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7 Jud. Rev. 1 (2002)

handle is hein.journals/judire7 and id is 1 raw text is: [20021 JR

A View From the Bench:
The New Procedures in the
Administrative Court
The Hon Mr Justice Collins
Administrative Court Judge
1. The reforms which came into effect in October 2000 have now been in force for a suffi-
cient time to enable judges and practitioners to identify problems and advantages. The
three most important changes regarding judicial review are: the requirement to serve
the potential respondent when permission is sought; the obligation upon the respon-
dent to file acknowledgement of service; and the provision that all applications be dealt
with initially on the papers. An oral hearing for permission will now only occur if the
judge dealing with the paper application so directs or if an application is to be renewed
following a refusal.
2. I had been opposed to the obligation upon a proposed respondent to include in the
acknowledgement of service any reasons for opposing the claim. It seemed to me that
a respondent should not be required to spend money which might well be irrecover-
able if permission were refused. However, an acknowledgement containing reasons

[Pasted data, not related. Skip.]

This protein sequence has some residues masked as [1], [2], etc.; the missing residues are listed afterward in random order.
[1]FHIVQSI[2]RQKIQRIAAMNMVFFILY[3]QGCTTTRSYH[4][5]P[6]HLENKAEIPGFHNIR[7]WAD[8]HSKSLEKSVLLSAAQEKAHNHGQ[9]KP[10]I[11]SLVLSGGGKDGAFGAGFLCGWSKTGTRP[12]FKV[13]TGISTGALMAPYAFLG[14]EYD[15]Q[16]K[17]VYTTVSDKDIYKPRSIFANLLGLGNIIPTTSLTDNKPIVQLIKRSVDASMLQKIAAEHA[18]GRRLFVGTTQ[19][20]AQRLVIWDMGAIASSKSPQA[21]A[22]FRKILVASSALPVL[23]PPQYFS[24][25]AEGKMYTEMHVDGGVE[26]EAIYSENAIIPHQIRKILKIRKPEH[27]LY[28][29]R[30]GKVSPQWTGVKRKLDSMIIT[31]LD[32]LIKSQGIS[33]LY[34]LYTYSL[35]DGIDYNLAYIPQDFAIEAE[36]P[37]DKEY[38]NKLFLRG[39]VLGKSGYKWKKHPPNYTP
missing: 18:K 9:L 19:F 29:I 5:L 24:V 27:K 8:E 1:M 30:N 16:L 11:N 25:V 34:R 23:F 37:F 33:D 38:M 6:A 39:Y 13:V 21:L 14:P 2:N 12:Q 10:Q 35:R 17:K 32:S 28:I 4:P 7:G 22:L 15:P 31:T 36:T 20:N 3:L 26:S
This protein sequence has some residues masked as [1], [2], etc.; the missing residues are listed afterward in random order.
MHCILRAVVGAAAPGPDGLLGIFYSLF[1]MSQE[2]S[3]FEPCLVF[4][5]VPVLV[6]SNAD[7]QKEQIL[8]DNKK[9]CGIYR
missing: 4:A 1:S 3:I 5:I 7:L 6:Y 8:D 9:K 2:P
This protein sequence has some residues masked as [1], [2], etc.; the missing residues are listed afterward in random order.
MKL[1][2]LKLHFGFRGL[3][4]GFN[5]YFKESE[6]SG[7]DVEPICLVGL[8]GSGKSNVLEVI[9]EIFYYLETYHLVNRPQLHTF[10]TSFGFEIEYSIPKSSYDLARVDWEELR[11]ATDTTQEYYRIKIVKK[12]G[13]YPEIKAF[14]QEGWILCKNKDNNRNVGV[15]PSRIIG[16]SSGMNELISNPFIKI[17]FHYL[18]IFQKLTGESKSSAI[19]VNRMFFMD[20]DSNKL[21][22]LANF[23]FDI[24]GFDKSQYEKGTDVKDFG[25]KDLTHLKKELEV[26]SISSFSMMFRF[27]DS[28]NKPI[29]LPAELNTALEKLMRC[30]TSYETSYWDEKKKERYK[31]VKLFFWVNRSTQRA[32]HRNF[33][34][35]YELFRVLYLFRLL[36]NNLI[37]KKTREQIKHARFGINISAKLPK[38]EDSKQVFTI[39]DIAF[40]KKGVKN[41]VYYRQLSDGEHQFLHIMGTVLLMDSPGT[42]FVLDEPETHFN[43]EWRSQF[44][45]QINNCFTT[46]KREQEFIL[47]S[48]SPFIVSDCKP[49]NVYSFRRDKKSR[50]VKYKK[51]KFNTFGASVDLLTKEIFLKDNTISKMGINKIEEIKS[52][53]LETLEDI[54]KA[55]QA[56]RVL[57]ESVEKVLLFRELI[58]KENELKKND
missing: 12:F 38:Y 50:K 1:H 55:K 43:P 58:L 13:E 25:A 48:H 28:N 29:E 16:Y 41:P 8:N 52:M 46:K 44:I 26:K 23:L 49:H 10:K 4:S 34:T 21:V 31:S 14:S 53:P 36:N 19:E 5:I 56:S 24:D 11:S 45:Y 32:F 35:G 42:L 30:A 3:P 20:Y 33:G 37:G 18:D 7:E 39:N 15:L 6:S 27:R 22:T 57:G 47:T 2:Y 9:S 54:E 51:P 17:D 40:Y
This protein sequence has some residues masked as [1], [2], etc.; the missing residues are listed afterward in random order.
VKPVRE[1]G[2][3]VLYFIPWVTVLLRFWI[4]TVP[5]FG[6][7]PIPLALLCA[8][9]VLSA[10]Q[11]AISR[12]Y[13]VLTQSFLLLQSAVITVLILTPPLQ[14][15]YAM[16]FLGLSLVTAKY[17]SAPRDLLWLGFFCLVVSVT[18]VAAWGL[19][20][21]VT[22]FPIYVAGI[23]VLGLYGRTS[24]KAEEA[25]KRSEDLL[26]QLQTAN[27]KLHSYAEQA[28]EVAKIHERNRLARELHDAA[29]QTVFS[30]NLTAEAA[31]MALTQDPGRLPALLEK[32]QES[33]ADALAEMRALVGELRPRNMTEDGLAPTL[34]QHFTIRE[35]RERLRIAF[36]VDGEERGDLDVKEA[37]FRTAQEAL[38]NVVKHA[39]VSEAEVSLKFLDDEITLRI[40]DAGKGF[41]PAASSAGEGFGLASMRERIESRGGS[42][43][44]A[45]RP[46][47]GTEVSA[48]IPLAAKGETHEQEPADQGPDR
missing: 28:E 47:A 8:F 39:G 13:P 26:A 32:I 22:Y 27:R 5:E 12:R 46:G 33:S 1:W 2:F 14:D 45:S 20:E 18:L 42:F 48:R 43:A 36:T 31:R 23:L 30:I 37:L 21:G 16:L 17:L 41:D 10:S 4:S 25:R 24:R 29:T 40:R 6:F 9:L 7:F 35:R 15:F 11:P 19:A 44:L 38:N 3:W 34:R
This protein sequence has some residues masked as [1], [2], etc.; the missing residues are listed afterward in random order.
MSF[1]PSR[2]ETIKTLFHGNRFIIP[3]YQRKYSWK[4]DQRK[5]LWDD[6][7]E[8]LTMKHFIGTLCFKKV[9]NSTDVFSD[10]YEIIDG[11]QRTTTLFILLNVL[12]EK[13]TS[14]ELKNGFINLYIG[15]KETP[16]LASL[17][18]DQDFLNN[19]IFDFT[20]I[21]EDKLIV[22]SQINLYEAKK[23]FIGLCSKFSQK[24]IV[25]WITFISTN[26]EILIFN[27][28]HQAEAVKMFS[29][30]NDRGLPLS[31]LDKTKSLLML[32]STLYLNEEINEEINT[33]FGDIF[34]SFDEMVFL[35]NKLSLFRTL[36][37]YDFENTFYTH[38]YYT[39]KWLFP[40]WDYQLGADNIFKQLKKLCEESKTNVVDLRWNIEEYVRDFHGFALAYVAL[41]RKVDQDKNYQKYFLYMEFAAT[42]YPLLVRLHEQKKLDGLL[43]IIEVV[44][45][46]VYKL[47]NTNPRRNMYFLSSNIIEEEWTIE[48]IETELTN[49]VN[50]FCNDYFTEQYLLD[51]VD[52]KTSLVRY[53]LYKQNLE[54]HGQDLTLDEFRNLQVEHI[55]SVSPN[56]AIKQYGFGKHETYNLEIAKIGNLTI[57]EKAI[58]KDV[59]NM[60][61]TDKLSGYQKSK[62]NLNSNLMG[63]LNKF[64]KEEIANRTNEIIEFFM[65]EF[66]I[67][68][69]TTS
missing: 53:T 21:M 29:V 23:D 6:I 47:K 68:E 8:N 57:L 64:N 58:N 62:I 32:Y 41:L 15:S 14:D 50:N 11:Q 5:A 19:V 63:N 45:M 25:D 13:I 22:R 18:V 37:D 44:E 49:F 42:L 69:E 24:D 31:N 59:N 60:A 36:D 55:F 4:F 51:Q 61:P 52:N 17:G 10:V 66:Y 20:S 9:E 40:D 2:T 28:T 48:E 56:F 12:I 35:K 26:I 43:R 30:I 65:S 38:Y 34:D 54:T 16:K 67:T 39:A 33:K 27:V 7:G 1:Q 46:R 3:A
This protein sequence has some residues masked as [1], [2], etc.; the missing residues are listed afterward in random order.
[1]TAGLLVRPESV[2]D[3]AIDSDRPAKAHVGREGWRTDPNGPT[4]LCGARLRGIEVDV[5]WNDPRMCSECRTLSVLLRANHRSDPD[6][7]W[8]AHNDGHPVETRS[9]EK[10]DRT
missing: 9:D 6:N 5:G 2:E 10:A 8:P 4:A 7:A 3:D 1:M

for opposing a claim can be of enormous assistance to the judge who considers the
application. It is vital if there has been a failure by the applicant to disclose material
matters or to draw attention to facts or law which might be determinative but which
otherwise might not be apparent. It may help the judge to focus on the really impor-
tant issues if the application is not as clear as it should be. It may also in an appropri-
ate case demonstrate that although there may be an arguable error of law, the reality is
that a judge would not exercise discretion to grant relief.
3. I remain of the view that the service of reasons to oppose the claim should be optional.
But I am sure that money spent in so doing will often in the end be a saving. Since many
applicants are funded by the Community Legal Service or are unable to meet costs
incurred by respondents, it is obviously an advantage to avoid the grant of permission.
It is also helpful to the judge to know if there is no argument that can be put against
4. It is important, when applying for permission, to set out the claim as clearly and suc-
cinctly as possible. The easier it is made for the judge the more likely he is to grant
permission, provided of course that there is a good point. The statement of facts and
the grounds should in many cases be all that needs to be read. Indeed, in due course
this should (subject to dealing with matters raised in the respondent's evidence)
stand as the skeleton argument. There is no excuse for not setting out the relevant
facts and contentions clearly. It is important that essential reading be identified.

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